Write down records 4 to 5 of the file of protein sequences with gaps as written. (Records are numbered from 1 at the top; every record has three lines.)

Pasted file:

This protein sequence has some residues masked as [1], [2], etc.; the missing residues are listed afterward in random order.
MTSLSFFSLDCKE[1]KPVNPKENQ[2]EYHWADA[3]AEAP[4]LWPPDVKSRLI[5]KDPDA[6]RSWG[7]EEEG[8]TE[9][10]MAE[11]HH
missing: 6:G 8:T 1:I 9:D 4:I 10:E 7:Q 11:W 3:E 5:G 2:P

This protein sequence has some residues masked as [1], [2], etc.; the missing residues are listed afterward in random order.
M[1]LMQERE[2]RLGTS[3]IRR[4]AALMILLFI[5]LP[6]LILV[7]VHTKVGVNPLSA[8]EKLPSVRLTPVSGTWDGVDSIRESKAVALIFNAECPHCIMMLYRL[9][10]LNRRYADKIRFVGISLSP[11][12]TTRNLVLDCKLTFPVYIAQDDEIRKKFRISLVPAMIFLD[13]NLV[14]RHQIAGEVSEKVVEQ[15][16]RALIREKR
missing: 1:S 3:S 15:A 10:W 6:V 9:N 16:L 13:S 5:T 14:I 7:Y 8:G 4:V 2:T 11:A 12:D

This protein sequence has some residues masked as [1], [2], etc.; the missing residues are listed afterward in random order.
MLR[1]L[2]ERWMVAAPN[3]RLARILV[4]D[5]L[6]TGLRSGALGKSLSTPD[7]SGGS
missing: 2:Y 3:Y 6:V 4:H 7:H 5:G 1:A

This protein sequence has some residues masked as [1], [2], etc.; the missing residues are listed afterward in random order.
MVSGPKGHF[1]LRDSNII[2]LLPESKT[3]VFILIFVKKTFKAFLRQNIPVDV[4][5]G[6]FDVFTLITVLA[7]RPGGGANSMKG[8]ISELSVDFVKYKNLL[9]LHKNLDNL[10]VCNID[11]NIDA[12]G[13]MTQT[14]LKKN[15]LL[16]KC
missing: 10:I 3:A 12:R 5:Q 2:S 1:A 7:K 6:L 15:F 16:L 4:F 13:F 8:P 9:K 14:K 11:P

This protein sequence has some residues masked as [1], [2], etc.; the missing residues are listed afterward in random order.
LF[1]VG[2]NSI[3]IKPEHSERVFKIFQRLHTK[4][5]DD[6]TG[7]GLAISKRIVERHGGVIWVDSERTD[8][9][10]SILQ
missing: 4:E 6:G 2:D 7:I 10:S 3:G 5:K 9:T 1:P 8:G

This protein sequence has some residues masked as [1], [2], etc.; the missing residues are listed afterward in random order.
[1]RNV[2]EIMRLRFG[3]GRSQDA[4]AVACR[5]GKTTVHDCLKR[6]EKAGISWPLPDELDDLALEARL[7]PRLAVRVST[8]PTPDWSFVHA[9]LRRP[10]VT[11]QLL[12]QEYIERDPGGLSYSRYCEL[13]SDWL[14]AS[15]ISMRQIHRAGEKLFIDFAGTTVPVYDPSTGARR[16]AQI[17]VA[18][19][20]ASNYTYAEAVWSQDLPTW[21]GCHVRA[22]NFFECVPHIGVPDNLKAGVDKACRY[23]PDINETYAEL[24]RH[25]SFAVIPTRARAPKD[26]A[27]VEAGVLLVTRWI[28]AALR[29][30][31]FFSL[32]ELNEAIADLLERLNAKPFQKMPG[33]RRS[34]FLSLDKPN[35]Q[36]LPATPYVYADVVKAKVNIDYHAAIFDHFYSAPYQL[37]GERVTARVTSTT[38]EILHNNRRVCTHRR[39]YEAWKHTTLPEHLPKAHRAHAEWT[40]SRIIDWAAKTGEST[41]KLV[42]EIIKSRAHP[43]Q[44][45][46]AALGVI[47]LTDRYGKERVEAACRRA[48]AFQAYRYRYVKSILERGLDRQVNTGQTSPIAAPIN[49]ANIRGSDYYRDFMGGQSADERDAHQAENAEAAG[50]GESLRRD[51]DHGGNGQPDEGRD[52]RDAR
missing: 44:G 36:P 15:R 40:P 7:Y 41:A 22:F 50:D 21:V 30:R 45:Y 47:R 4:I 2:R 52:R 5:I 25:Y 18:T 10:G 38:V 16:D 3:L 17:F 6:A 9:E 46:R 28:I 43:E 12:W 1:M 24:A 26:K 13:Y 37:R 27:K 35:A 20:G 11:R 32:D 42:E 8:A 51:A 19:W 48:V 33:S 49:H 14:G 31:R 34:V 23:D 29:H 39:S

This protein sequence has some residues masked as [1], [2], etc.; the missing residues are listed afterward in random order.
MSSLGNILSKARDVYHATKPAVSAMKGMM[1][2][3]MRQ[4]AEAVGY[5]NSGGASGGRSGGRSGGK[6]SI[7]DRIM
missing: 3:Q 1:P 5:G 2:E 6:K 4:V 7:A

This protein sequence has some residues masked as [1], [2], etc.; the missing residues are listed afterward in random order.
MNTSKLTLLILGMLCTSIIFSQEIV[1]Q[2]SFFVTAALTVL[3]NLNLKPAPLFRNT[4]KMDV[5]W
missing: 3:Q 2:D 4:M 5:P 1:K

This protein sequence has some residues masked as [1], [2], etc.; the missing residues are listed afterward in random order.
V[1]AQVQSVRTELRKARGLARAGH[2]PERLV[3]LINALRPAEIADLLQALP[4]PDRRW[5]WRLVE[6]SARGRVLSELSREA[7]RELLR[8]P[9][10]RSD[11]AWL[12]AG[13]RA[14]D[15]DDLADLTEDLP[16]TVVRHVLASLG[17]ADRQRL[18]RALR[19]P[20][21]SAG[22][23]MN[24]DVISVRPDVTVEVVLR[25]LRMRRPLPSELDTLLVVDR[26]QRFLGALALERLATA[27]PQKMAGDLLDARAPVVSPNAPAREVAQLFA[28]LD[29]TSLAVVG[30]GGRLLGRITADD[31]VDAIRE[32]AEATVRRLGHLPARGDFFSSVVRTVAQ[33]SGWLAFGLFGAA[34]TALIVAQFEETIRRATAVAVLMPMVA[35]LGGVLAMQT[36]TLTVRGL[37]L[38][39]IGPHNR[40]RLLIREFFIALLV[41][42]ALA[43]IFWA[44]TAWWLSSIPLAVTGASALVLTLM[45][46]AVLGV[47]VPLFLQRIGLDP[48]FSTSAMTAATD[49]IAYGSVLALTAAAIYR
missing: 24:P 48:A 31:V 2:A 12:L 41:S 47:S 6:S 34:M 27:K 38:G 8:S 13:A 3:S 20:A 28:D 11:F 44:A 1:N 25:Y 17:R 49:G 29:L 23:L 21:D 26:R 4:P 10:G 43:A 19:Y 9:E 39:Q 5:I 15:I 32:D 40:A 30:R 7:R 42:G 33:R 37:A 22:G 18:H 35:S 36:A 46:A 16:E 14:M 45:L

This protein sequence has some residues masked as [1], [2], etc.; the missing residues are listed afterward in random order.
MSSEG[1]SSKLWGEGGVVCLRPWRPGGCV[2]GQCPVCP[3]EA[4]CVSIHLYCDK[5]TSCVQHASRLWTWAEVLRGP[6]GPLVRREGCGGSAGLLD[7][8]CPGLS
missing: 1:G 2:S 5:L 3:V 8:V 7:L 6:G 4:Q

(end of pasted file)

This protein sequence has some residues masked as [1], [2], etc.; the missing residues are listed afterward in random order.
MVSGPKGHF[1]LRDSNII[2]LLPESKT[3]VFILIFVKKTFKAFLRQNIPVDV[4][5]G[6]FDVFTLITVLA[7]RPGGGANSMKG[8]ISELSVDFVKYKNLL[9]LHKNLDNL[10]VCNID[11]NIDA[12]G[13]MTQT[14]LKKN[15]LL[16]KC
missing: 10:I 3:A 12:R 5:Q 2:S 1:A 7:K 6:L 15:F 16:L 4:F 13:F 8:P 9:K 14:K 11:P

This protein sequence has some residues masked as [1], [2], etc.; the missing residues are listed afterward in random order.
LF[1]VG[2]NSI[3]IKPEHSERVFKIFQRLHTK[4][5]DD[6]TG[7]GLAISKRIVERHGGVIWVDSERTD[8][9][10]SILQ
missing: 4:E 6:G 2:D 7:I 10:S 3:G 5:K 9:T 1:P 8:G